The Weirdly Controversial History of Count Chocula, Franken Berry, and Boo Berry

Mike Mozart via Flickr // CC BY 2.0
Mike Mozart via Flickr // CC BY 2.0

After finding success with their marshmallow-infused Lucky Charms in the late 1960s, the cereal think tank at General Mills believed they had discovered the next great evolution in processed breakfast: Something so rich in chocolate flavor that it would turn a bowl of milk into mud.

The as-yet-unnamed cereal was developed at the same time as a similar marshmallow and grain concept that used a strawberry flavor. The company wanted to debut them at the same time and asked their advertising agency, Dancer Fitzgerald Sample, to come up with a commercial campaign that would personify the products in the same way Tony the Tiger and the Rice Krispies trio had become grocery aisle celebrities.

Mike Mozart via Flickr // CC BY 2.0

“My boss, Tony Jaffe, gave me the assignment,” Laura Levine, a former copywriter for the agency, tells mental_floss. “At the time, Cap’n Crunch was very popular, and Tony wanted something funny.”

It was 1969, and Levine had just been hired by Jaffe. Because there wasn’t yet a free office, she worked at a desk in the secretary’s area, coming up with—and often crossing out—a list of possible duos that could represent both cereals while playing off one another in commercial spots.

Levine doesn’t remember what suggestions she gave Jaffe other than the two he focused on: parodies of Dracula and Frankenstein’s monster, which Levine had dubbed Count Chocula and Franken Berry, respectively.

“The whole concept was monsters, but monsters who were scaredy cats,” she says. “They’d act tough, and then they’d be terrified by the sight of a little kitten.”

Jaffe brought the concept to General Mills, which had an enthusiastic response. Since late movies had started appearing on television, the Universal horror film monsters had become familiar to a new generation of fans, who embraced merchandise like Aurora model kits and Famous Monsters of Filmland magazine.

Levine, illustrator George Cern, and animators Bill Tollis and Bill Melendez defanged them further, making them look and sound kid friendly. Still, Levine recalls that General Mills took nearly two years to refine her scripts, deliberating on wording and design before the cereals made their debut in March of 1971.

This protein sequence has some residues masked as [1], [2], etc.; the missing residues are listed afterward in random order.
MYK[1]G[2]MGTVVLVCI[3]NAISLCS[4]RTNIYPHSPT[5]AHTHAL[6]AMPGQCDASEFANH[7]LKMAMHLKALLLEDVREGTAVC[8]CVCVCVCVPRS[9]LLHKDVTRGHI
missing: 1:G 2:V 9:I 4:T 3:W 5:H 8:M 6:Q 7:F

The products were an immediate hit: General Mills added Fruity Yummy Mummy, Boo Berry, and Fruit Brute in short order. But the “Monster Cereals,” as they came to be called, had more problems than their questionable nutrition.

In 1972, the press delighted in reporting some gastronomic difficulties suffered by children who ingested the red dye used in Franken Berry. While harmless, it had a tendency to turn their stool pink or red, leading anxious parents to believe their child might be suffering internal bleeding.

In 1972, the journal Pediatrics published a case study that dubbed the condition “Franken Berry stool.” After being hospitalized for four days with suspected rectal hemorrhaging, a boy was found to have been enjoying the cereal in the days prior. Physicians realized it was the culprit.

In 1987, with everyone’s bowels in order, the company came under fire once again when a commemorative cereal box featuring actor Bela Legosi as Dracula was perceived by some to feature the Star of David. Jewish groups protested, offended that a piece of religious iconography was adorning a vampire. General Mills apologized but didn’t recall the 4 million boxes that had been shipped.

medea_material via Flickr // CC BY 2.0

 
Despite the occasional misstep—fans also cried foul when the company briefly made Chocula a live-action character in a vaguely disturbing ad—the cereals have become special attractions for Halloween. Since 2010, a rotation of horror mascots are distributed to stores in the fall, feeding the demand of nostalgic fans. Some even hoard boxes to resell on eBay; a man in Fort Collins, Colorado who made an unauthorized Chocula craft beer nearly emptied out his town’s supply.

Although Levine had moved on to another agency just before the cereals hit shelves, she's happy to be the originator of a character that has been a beloved cereal mascot for 45 years—and she's not the only one. “It comes up often,” she says. “I do the New York Times crossword every day and remember being very excited when Count Chocula was one of the answers.”

But with the cereals both a regional and seasonal affair, she doesn’t often come across them at home. “In Los Angeles, I don’t ever see them.”

You Can Now Order—and Donate—Girl Scout Cookies Online

It's OK if you decide to ignore the recommended serving size on a box of these beauties.
It's OK if you decide to ignore the recommended serving size on a box of these beauties.